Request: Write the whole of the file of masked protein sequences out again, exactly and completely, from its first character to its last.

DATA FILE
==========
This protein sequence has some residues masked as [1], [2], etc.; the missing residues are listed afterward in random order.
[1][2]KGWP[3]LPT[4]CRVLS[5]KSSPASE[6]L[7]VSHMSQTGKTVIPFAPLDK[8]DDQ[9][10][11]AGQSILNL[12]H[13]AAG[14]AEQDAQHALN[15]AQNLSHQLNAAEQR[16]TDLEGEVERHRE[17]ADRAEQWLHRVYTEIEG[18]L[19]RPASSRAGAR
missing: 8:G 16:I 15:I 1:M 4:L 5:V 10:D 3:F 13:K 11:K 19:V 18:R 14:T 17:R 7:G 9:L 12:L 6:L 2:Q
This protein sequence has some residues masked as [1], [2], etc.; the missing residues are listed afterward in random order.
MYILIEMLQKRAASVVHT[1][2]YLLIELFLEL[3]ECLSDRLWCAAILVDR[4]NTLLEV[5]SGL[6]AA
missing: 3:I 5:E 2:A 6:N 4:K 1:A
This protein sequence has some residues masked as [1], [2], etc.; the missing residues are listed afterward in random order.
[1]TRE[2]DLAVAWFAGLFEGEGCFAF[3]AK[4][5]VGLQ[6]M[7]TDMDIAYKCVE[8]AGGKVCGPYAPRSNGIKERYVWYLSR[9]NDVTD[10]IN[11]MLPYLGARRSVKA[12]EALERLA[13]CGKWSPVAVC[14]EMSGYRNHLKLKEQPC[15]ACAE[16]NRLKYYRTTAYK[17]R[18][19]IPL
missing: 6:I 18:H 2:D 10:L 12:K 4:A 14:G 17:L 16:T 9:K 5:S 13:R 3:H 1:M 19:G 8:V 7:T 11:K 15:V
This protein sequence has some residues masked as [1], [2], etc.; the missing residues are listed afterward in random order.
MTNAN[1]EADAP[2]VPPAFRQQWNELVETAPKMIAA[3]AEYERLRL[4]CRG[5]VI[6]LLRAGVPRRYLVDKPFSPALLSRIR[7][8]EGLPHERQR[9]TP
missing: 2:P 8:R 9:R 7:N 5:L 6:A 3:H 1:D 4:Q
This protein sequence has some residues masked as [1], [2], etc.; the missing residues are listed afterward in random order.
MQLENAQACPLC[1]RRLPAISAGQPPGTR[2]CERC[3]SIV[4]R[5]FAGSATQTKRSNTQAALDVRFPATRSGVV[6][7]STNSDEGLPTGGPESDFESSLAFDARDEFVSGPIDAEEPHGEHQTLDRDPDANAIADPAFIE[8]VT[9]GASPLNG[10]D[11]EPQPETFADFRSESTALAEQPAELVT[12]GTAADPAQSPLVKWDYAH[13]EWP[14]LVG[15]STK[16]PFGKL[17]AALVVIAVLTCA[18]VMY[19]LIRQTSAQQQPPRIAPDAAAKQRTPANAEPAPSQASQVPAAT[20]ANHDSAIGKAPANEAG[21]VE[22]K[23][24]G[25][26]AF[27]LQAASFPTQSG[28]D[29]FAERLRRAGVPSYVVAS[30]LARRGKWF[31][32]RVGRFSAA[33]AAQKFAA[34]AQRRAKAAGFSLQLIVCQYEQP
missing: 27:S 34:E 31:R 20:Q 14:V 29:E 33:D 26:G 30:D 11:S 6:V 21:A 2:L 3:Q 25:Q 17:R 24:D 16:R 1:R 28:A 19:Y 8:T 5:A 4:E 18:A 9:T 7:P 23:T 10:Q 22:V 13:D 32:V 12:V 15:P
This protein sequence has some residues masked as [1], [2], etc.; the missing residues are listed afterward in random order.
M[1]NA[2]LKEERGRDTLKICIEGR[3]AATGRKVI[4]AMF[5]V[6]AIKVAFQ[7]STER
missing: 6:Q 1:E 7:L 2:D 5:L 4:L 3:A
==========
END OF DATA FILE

This protein sequence has some residues masked as [1], [2], etc.; the missing residues are listed afterward in random order.
[1][2]KGWP[3]LPT[4]CRVLS[5]KSSPASE[6]L[7]VSHMSQTGKTVIPFAPLDK[8]DDQ[9][10][11]AGQSILNL[12]H[13]AAG[14]AEQDAQHALN[15]AQNLSHQLNAAEQR[16]TDLEGEVERHRE[17]ADRAEQWLHRVYTEIEG[18]L[19]RPASSRAGAR
missing: 8:G 16:I 15:I 1:M 4:L 5:V 10:D 3:F 13:K 11:K 19:V 18:R 14:T 17:R 7:G 9:L 12:L 6:L 2:Q
This protein sequence has some residues masked as [1], [2], etc.; the missing residues are listed afterward in random order.
MYILIEMLQKRAASVVHT[1][2]YLLIELFLEL[3]ECLSDRLWCAAILVDR[4]NTLLEV[5]SGL[6]AA
missing: 3:I 5:E 2:A 6:N 4:K 1:A
This protein sequence has some residues masked as [1], [2], etc.; the missing residues are listed afterward in random order.
[1]TRE[2]DLAVAWFAGLFEGEGCFAF[3]AK[4][5]VGLQ[6]M[7]TDMDIAYKCVE[8]AGGKVCGPYAPRSNGIKERYVWYLSR[9]NDVTD[10]IN[11]MLPYLGARRSVKA[12]EALERLA[13]CGKWSPVAVC[14]EMSGYRNHLKLKEQPC[15]ACAE[16]NRLKYYRTTAYK[17]R[18][19]IPL
missing: 6:I 18:H 2:D 10:L 12:K 4:A 14:G 17:L 16:T 9:K 5:S 13:R 3:H 1:M 19:G 8:V 7:T 11:K 15:V
This protein sequence has some residues masked as [1], [2], etc.; the missing residues are listed afterward in random order.
MTNAN[1]EADAP[2]VPPAFRQQWNELVETAPKMIAA[3]AEYERLRL[4]CRG[5]VI[6]LLRAGVPRRYLVDKPFSPALLSRIR[7][8]EGLPHERQR[9]TP
missing: 2:P 8:R 9:R 7:N 5:L 6:A 3:H 1:D 4:Q
This protein sequence has some residues masked as [1], [2], etc.; the missing residues are listed afterward in random order.
MQLENAQACPLC[1]RRLPAISAGQPPGTR[2]CERC[3]SIV[4]R[5]FAGSATQTKRSNTQAALDVRFPATRSGVV[6][7]STNSDEGLPTGGPESDFESSLAFDARDEFVSGPIDAEEPHGEHQTLDRDPDANAIADPAFIE[8]VT[9]GASPLNG[10]D[11]EPQPETFADFRSESTALAEQPAELVT[12]GTAADPAQSPLVKWDYAH[13]EWP[14]LVG[15]STK[16]PFGKL[17]AALVVIAVLTCA[18]VMY[19]LIRQTSAQQQPPRIAPDAAAKQRTPANAEPAPSQASQVPAAT[20]ANHDSAIGKAPANEAG[21]VE[22]K[23][24]G[25][26]AF[27]LQAASFPTQSG[28]D[29]FAERLRRAGVPSYVVAS[30]LARRGKWF[31][32]RVGRFSAA[33]AAQKFAA[34]AQRRAKAAGFSLQLIVCQYEQP
missing: 27:S 34:E 31:R 20:Q 14:V 29:E 33:D 26:G 30:D 11:S 6:V 21:A 2:L 3:Q 25:Q 17:R 24:D 16:R 1:R 28:A 19:Y 8:T 5:A 4:E 18:A 9:T 7:P 23:T 10:Q 22:V 13:D 32:V 12:V 15:P
This protein sequence has some residues masked as [1], [2], etc.; the missing residues are listed afterward in random order.
M[1]NA[2]LKEERGRDTLKICIEGR[3]AATGRKVI[4]AMF[5]V[6]AIKVAFQ[7]STER
missing: 6:Q 1:E 7:L 2:D 5:L 4:L 3:A